4 Fundamental Tips for Better Ski Photography

Taking photos of skiers and snowboarders in action can be a tricky endeavor. Being prepared to get the shots you want can make for a much more satisfying experience for both the athlete and the photographer. Corey Rich offers basic advice that you can use next time you find yourself on the slopes:

1. Look for backlit conditions

It’s often difficult to avoid midday sun when shooting skiers and snowboarders. To compensate, look to put the sun behind your subject to minimize harsh shadows. The snow acts as a reflector to even out the light on the athlete, and the sun serves as a rim light.

photographing skiers

2. Use high capacity memory

When photographing fast moving athletes, it’s a good idea to shoot in continuous mode. A split second can make all the difference in capturing the perfect moment. Use a fast, high capacity memory card so you don’t have to worry about running out of space while you’re out shooting.

3. Save time

Once you’ve found a great location, you’ll want to get as much out of it as you can. If your subject is willing to hike up a hill after each take, you save lots of valuable time that would be lost if you relied on the lift after each descent.

4. Communicate with your subject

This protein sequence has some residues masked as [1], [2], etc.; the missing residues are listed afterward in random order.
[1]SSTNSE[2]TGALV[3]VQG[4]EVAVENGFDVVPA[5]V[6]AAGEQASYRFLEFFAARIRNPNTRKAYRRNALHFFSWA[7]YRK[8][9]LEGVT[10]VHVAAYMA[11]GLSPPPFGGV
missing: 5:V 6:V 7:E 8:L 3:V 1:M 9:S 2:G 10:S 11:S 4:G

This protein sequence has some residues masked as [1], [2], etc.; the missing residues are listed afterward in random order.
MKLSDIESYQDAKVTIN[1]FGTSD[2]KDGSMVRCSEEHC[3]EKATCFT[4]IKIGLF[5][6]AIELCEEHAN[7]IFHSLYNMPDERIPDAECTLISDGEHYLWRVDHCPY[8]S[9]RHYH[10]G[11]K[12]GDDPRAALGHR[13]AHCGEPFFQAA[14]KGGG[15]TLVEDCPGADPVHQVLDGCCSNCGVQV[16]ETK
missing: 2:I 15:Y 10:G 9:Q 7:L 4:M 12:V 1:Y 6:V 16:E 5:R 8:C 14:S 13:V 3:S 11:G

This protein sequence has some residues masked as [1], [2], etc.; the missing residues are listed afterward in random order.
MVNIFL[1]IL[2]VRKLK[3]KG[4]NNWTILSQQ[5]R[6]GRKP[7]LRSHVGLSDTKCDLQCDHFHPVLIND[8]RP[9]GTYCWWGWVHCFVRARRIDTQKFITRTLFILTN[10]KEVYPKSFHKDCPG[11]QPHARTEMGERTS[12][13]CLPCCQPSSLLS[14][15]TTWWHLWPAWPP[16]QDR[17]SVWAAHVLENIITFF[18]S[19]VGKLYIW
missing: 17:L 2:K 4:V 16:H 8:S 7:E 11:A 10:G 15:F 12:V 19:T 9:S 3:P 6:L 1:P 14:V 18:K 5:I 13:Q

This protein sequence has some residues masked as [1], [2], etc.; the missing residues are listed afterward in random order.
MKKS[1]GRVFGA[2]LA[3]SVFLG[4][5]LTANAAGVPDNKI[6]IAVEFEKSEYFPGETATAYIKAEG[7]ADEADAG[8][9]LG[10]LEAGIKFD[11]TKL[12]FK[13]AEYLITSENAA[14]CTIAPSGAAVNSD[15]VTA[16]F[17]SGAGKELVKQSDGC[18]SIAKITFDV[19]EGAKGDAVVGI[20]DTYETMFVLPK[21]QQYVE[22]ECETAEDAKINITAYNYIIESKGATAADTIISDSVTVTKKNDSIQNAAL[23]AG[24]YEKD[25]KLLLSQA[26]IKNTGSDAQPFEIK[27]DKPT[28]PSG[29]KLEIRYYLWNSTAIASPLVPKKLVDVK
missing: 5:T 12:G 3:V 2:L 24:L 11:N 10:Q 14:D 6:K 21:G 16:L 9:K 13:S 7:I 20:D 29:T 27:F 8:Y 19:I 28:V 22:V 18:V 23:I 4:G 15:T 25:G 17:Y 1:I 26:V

Rich brings along walkie talkies so he can give specific instructions to his subjects. This way, they can plan when and where the athlete will come down the run for the perfect frame.

Show your subject photos between takes to show him or her exactly what’s working.

“It actually really refines the communication, and we end up making better and better pictures each time. We’re really evolving the shot.”

downhill ski phtoography advice

These tips, even as basic as they seem, are relevant whether you’re out with your friends or preparing for a commercial shoot.

“It’s about finding a great location, framing the shot correctly, setting the correct exposure, and then really just shooting enough frames and communicating with your athlete.”

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